Social Combat Cheat Sheet

Social Combat: How to win friends and influence people

Overview and Common Formulas
Types of Social Influence
Resolving Influence Rolls
Social Complications
Retrying Social Actions
Social Actions in Combat

Overview and Common Formulas

In brief, social combat is exploiting intimacies to influence people to do things they may or may not (to varying degrees) want to do.

The basic formula for an influence roll is Social Attribute + Relevant Skill vs the target’s Resolve (Wits + Integrity + Specialty)/2 rounded up.

Note that players with higher appearance stats making influence rolls gain bonus dice equal to the difference between their appearance and their target’s resolve.

BUT WHAT ABOUT INTIMACIES?

Intimacies can either assist or resist influence rolls, depending on whether or not they apply to the action being attempted. Full mechanical implementation of this facet will be displayed in the quick calculation section.

More specific formula and important notes follow:

Nothing is possible without exploiting an intimacy. You cannot convince someone to do something they are not at least slightly inclined to.

There are no hard and fast rules as to who rolls first in social combat.


Types of Social Influence

Read Intentions: (Perception + Socialize) vs Guile ([Manipulation + Socialize + Specialty]/2 Round up)
Read Intentions allows the player to discern what another characters wants to achieve in a scene of interaction, or, determine an intimacy. When attempting to discern an intimacy, the player must broadly inquire as to what kind of intimacy they’re trying to deduce.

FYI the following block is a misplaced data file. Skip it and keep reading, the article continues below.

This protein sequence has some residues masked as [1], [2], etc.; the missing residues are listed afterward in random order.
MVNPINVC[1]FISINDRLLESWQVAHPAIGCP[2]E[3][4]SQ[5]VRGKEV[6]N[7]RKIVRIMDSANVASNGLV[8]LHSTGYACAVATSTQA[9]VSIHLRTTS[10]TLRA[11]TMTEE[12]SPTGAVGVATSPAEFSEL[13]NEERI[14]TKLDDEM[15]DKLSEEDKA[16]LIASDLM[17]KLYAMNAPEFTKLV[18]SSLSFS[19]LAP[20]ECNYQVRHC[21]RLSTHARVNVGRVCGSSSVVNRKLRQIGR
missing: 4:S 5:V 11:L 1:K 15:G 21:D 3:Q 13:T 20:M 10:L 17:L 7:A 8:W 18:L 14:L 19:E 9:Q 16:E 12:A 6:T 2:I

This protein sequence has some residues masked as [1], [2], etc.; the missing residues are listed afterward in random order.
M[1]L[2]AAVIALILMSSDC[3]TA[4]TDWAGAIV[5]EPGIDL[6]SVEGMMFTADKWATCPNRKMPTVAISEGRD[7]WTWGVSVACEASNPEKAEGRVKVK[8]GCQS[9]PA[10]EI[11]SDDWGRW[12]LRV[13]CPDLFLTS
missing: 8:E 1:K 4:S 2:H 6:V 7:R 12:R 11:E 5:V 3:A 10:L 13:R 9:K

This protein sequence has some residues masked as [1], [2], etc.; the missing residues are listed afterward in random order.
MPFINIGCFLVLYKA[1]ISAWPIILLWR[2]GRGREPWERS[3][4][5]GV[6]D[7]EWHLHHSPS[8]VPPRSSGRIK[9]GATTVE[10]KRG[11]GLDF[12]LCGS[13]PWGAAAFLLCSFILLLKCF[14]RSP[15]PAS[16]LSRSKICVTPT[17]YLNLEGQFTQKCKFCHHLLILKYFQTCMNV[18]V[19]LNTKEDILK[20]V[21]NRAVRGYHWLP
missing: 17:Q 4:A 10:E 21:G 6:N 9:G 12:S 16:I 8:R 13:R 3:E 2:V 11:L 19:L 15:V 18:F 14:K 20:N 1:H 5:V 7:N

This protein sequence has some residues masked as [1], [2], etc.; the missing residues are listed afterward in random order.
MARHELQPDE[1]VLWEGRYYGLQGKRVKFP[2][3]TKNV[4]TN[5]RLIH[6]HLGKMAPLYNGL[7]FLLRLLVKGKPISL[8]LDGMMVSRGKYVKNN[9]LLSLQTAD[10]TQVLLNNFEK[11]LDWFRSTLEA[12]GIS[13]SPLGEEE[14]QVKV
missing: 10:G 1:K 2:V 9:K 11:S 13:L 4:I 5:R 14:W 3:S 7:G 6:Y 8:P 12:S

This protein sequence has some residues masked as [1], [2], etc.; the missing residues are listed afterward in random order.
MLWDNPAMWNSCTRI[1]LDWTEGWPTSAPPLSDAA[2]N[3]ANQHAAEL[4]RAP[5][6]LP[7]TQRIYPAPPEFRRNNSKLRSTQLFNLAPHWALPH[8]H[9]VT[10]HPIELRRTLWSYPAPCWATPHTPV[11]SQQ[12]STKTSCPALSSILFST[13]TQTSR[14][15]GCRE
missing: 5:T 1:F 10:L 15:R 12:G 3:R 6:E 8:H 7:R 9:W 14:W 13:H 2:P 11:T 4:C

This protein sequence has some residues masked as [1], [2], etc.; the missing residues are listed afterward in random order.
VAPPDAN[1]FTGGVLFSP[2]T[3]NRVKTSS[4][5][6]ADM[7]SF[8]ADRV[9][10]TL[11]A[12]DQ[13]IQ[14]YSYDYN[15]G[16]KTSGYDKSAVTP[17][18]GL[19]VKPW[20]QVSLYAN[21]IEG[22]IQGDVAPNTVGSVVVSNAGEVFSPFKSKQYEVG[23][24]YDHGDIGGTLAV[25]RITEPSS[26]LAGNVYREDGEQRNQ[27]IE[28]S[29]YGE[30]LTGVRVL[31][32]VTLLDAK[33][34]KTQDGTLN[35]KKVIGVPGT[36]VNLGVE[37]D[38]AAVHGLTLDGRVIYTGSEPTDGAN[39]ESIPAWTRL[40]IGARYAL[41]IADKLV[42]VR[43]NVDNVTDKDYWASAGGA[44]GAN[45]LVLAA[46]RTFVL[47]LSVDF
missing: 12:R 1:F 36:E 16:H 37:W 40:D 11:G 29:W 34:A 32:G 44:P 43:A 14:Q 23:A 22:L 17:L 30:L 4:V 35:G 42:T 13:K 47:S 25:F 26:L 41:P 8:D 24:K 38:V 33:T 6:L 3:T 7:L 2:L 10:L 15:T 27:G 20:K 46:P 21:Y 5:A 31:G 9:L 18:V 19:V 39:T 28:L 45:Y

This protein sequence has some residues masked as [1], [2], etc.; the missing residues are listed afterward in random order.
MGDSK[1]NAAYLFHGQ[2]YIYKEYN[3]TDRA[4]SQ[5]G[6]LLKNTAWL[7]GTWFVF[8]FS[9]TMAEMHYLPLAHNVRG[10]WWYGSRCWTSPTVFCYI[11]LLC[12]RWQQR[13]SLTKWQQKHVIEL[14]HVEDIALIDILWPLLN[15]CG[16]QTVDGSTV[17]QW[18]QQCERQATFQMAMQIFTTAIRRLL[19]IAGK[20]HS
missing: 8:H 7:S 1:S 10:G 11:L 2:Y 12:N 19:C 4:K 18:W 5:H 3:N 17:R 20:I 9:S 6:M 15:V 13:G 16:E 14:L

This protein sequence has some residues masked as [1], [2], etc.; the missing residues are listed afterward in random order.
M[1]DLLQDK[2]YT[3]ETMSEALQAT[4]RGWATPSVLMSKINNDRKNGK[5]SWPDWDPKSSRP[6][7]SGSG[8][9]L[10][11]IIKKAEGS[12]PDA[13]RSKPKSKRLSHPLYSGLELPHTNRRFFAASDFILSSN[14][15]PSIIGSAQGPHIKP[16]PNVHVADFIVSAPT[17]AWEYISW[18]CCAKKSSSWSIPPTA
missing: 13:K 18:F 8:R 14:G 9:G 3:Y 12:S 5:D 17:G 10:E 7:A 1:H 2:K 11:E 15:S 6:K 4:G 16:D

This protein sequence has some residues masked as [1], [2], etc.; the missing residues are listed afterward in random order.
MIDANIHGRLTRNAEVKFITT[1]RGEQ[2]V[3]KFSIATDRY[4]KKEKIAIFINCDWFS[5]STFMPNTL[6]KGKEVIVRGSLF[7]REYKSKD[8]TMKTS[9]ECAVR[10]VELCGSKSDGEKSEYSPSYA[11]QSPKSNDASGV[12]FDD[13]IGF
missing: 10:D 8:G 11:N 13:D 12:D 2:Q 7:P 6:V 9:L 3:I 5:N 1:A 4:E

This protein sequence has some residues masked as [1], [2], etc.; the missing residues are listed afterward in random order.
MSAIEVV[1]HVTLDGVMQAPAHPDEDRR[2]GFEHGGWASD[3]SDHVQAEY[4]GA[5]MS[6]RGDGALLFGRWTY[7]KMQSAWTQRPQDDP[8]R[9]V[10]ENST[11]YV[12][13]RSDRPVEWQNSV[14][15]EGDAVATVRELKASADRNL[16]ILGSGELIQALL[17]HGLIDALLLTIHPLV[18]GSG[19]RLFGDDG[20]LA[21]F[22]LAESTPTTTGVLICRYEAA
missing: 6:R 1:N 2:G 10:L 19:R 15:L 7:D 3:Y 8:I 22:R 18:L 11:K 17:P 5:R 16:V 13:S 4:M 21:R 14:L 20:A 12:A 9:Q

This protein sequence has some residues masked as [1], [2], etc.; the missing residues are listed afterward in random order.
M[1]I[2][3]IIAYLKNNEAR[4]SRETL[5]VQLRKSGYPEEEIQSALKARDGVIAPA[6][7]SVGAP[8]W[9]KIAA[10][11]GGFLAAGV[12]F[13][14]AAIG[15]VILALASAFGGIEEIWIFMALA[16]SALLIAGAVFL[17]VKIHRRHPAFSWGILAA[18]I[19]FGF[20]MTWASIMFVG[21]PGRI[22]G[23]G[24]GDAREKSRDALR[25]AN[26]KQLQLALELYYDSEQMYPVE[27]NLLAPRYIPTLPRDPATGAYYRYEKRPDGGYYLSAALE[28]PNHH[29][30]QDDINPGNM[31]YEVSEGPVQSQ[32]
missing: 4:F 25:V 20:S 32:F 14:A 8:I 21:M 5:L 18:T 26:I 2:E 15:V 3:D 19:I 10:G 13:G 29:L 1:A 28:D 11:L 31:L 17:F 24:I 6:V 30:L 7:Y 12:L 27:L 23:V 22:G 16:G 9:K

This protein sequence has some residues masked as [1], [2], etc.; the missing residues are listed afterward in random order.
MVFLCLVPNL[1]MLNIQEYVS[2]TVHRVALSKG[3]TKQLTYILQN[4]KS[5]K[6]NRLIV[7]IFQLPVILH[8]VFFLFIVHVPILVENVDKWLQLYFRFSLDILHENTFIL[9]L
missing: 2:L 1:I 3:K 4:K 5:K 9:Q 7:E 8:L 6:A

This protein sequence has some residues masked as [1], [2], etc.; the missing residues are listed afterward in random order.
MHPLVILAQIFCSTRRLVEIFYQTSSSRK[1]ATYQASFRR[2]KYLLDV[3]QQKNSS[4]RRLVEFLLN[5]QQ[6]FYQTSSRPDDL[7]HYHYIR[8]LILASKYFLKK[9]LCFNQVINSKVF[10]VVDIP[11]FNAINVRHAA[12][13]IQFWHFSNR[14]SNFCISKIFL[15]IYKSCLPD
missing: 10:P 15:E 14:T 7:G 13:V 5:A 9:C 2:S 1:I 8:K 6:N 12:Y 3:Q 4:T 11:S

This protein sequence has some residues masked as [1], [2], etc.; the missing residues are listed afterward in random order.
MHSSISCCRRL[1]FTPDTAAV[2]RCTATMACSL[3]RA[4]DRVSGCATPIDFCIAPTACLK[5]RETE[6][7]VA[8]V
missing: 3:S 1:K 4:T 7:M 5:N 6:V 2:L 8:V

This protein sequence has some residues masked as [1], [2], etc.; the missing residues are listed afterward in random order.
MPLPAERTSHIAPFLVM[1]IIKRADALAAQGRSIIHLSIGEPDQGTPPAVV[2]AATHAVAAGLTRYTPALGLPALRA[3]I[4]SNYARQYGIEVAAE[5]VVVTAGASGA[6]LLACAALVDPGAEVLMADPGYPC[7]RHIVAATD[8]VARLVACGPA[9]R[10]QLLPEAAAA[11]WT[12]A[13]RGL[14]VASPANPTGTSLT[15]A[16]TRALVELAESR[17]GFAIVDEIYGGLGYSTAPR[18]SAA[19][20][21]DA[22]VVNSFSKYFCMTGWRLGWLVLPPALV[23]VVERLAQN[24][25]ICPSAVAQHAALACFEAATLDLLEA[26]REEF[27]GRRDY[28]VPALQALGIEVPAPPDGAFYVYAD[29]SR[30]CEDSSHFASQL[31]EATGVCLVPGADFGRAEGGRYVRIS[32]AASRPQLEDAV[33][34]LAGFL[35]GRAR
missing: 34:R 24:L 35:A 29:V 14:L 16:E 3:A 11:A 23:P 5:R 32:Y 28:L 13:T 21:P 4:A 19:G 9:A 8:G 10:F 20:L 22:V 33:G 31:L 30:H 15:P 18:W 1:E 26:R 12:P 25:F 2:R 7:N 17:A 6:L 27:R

Targets unaware of being observed suffer a -2 penalty to guile.

Instill: Change the feelings and beliefs of others. The player declares what he wishes their target to feel or believe, with mounting penalties up to -5 for how outlandish the claim. Successful rolls create intimacies for that belief.

When altering intimacies:
—Strengthening a Minor Intimacy, or weakening a Major
Intimacy, can only be done if the target has a different
Minor or better Intimacy that supports the attempted
influence.
—Likewise, raising a Major Intimacy, or weakening a Defining
Intimacy, is only possible if the target has a different
Major or better Intimacy that supports the attempted
influence.
—Strengthening an existing Intimacy requires that the
evidence raised or argument made in favor of strengthening
it be more compelling than whatever caused the
Intimacy to arrive at its current intensity. For example,
if a shopkeeper gained a Minor Intimacy of distrust toward
the Guild after learning that they often undercut local
merchants, he would need even stronger evidence in
order to strengthen his Intimacy to Major. Perhaps he
learns that a Guild merchant plans to buy out his shop,
or speaks to a man who once partnered with a Guildsman
and was betrayed and sold into slavery

Persuade: Convince other characters to perform an action or task that you give to them. The extent of the action depends on the Intimacies of your target. These actions and intimacies are
Inconvenient – Requires Minor